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Unschooling from an
African-American perspective

An autodidact is a self-taught person and throughout the history of Africans on these shores, the legacy of self-learning has been an integral part of African-American culture. Historically, African Americans had to rely upon God and His ability to water and nurture the seed of genius within, for there were many written laws and customs restricting access to resources based on race, skin color and gender. However, what was meant to be a stumbling block was used by God as a blessing in disguise and sparked the creative genius of many African Americans. African-American Autodidacts, outside of traditional schools and curriculums of the day, were able to acquire various bodies of knowledge, expand on them and create something new.

January and February are the traditional months when our diverse nation reflects on the contributions of African Americans. Many of us know by heart the heroic stories and contributions of Frederick Douglass, Harriet Tubman, George Washington Carver and Dr. Martin Luther King, Jr. America also owes gratitude to many lesser-known African Americans who have, despite obstacles placed in their way, followed their gifts and were uniquely used by God to contribute to the quality of life that we are blessed to enjoy. African Americans such as:

Alexander Miles, who patented the elevator;

Daniel Hale Williams, who performed the first successful open heart surgery;

Meredith Gourdine, who invented a method of converting gas into electricity for everyday use;

Garrett Morgan, who patented the automatic traffic signal;

John Standard, inventor of the refrigerator;

Clarence Nokes, inventor of the lawnmower;

Harry Hopkins, who patented the hearing aid; and

W.B. Purvis, creator of the fountain pen.

From the pages of history, what speaks loudest is the fact that there is no one route to success, that God can and will use any means possible to bring glory to His name. As a homeschooling parent, this reminds me not to limit God to only what I can see, but to walk by faith and not by sight. The African-American Autodidacts of the past all had important people in their lives that blessed them along the way, sharing their knowledge, their encouragement as well as emotional and financial support. Likewise, this can be a model for modern parents to encourage our children's God-given talents as they explore the world around them. Like many parents, I desire to raise my children to become resourceful and creative, life-long learners who use the gifts that God gives them to contribute to the world. As my family advances along this homeschooling journey, looking back at the history of African Americans is a great source of inspiration and encouragement.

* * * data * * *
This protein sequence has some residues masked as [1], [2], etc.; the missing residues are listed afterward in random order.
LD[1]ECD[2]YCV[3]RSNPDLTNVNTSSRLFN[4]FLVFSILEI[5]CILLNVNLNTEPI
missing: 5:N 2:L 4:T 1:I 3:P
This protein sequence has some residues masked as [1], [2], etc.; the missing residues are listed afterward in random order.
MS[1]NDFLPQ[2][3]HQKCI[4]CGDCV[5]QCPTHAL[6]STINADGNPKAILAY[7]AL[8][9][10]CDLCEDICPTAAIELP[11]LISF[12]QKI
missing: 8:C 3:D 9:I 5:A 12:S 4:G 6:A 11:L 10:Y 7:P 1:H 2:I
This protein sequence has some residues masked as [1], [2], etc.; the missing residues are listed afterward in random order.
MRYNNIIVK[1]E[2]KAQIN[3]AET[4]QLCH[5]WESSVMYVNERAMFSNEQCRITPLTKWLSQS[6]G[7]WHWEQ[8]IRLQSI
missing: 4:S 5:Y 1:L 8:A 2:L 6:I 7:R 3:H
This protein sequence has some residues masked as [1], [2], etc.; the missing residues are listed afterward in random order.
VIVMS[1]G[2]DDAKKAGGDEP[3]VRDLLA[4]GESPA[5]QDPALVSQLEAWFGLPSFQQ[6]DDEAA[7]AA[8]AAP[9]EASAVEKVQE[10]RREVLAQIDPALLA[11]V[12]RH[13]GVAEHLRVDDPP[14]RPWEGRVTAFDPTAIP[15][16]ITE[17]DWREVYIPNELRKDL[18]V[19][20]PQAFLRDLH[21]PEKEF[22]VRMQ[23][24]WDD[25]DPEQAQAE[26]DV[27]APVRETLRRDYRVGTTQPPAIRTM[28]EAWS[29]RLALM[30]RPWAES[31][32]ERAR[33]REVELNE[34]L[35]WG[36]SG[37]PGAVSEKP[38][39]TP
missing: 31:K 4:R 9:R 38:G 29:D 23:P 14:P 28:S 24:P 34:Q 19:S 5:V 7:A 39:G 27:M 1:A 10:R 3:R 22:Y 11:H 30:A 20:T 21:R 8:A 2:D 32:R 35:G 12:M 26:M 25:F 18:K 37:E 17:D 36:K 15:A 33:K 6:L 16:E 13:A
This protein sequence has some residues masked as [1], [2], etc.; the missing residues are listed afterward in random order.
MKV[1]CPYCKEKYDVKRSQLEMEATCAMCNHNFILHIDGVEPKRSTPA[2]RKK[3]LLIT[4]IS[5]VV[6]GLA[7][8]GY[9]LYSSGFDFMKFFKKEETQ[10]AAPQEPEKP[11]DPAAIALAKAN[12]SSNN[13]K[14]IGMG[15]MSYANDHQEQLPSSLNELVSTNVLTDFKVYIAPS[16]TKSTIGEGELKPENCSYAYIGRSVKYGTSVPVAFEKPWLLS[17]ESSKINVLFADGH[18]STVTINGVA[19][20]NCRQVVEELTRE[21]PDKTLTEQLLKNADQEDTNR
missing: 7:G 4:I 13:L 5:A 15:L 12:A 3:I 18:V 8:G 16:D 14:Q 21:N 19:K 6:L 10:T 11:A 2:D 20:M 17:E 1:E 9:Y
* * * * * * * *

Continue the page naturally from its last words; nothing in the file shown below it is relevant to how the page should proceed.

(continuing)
As our nation celebrates Dr. Martin Luther King Jr.'s birthday and Black History Month, I hope you and your children take courage and encouragement from the examples of the lives of African Americans and rejoice at the bright future we all can enjoy when we live out God's good plan for our lives. As we celebrate the many ways that African Americans have contributed to our great nation, let us remember the genius in us all. We are truly one body with many parts. Let us not despise our differences but encourage them, knowing that all of us are blessed when each individual operates in their God-given talents. "God has combined the members of the body and has given greater honor to the parts that lacked it, so that there should be no division in the body, but that its parts should have equal concern for each other. If one part suffers, every part suffers with it; if one part is honored, every part rejoices with it." I Corinthians 12:24-26.

Here are some ideas to celebrate the contributions of African Americans throughout the year:
1) Purchase a 2004 Black History Wall Calendar for 365 days of interesting and often overlooked facts of American history.
2) Visit African-American Unschooling's Africentric Resources page (see navigational bar) for ideas and suggestions on incorporating African-American history and culture into your homeschooling.
3) Read Footsteps: African-American Heritage Magazine, a great resource for parents and children alike. Request it from your library, bookstore or subscribe online at www.footstepsmagazine.com.


S. Courtney Walton lives and learns in Phoenix, Arizona with her husband and four children. An advocate of Unschooling, Courtney is the founder of a national network of African-American Unschoolers, serves as the Unschooling Advisor for the National African-American Homeschoolers Alliance and writes frequently about her family's unschooling adventures in her column Real Living...Real Learning with S. Courtney Walton for The Good News Herald in St. Louis, Missouri.

2004 S. Courtney Walton, All Rights Reserved.

2004 Black History
                                       Wall Calendar
2004 Black History Wall Calendar